Alternative Dispute Resolution or “ADR” is a process nearly every litigant will encounter in today’s judicial system. ADR was conceived, and has been widely adopted, to relieve court congestion, to defray litigation costs and provide effective alternatives to court trials. As the form of ADR most frequently ordered by the courts, mediation is a “win-win” process because the parties, with the guidance of their counsel and a mediator, can craft their own terms for dispute resolution rather than leaving the final outcome to a judge.
Mediation is facilitated by trained, certified mediators, usually former judges or experienced litigation attorneys, who act as facilitators, – and not as deciders – to usher the parties to a negotiated settlement. Mediation generally occurs before trial but after the investigative or discovery phase of litigation when counsel and the parties have evaluated the merits of the case.
At the mediation conference, the mediator, the parties and their counsel, meet together in a setting of confidentiality, and listen to each attorney’s presentation of their client’s case. The two sides and their attorneys then retire to two separate conference rooms to privately discuss their positions with the mediator. The mediator engages in shuttle negotiations encouraging the parties to settle, while reminding them of the alternative: the ‘win or lose’ risks of a court trial.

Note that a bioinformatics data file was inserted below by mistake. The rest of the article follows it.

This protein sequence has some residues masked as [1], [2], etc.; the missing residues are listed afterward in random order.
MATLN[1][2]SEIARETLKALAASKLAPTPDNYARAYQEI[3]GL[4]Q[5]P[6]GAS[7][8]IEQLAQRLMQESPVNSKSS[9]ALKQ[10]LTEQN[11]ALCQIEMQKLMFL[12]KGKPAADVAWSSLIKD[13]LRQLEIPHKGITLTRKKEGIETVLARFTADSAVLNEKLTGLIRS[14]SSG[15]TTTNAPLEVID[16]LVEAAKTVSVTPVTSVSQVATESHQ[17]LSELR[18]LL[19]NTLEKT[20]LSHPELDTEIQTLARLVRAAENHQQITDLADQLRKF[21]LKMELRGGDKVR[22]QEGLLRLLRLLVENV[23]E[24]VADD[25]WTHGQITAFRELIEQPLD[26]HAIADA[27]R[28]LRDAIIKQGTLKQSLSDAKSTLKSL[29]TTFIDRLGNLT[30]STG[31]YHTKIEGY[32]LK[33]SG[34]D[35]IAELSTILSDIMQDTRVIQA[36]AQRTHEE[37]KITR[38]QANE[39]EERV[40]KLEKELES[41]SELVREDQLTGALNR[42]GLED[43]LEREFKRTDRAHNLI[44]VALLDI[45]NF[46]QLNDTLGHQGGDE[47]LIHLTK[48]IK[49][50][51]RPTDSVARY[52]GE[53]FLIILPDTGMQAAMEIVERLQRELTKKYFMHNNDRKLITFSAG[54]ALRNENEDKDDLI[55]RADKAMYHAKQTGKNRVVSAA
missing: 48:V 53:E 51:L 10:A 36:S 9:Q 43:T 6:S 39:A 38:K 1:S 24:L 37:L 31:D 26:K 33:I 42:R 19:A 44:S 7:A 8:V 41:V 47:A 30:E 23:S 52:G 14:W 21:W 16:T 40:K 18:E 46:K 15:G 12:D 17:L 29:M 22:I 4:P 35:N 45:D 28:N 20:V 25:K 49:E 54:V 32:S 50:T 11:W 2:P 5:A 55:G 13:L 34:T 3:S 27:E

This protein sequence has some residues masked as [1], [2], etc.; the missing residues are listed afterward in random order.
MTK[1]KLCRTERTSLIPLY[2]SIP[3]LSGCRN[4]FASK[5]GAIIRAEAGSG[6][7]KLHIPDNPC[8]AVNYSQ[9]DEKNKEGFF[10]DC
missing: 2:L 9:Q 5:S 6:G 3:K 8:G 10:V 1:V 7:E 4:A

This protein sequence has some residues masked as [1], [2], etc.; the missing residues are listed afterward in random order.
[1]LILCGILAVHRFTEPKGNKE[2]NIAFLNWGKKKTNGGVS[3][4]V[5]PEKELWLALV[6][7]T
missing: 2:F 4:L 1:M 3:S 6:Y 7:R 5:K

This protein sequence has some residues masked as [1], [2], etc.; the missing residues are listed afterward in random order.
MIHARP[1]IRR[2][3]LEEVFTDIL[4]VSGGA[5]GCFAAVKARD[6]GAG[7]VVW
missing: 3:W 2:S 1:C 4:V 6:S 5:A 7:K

Arbitration is an entirely different form of ADR. It is similar to an informal court trial where witnesses and evidence are presented to an arbitrator by counsel for the parties. The arbitrator is selected jointly by the parties or may consist of a panel of three arbitrators. The arbitrator is empowered to make findings of fact and law, and to render a final decision which may include the award of damages and attorneys fees. While mediation is generally court ordered, arbitration is usually selected as a result of an arbitration clause in a contract in dispute between the parties.
The contract clauses will specify if the arbitration is binding or non-binding. ‘Binding arbitration’ means the parties contractually agree to forgo judicial dispute resolution for final and complete resolution by the arbitrator, with limited rights of judicial appeal. In non-binding arbitration, the parties can go through the arbitration process, and if they are unhappy with the result, they can then proceed to court for a judicial determination of the same facts and legal issues.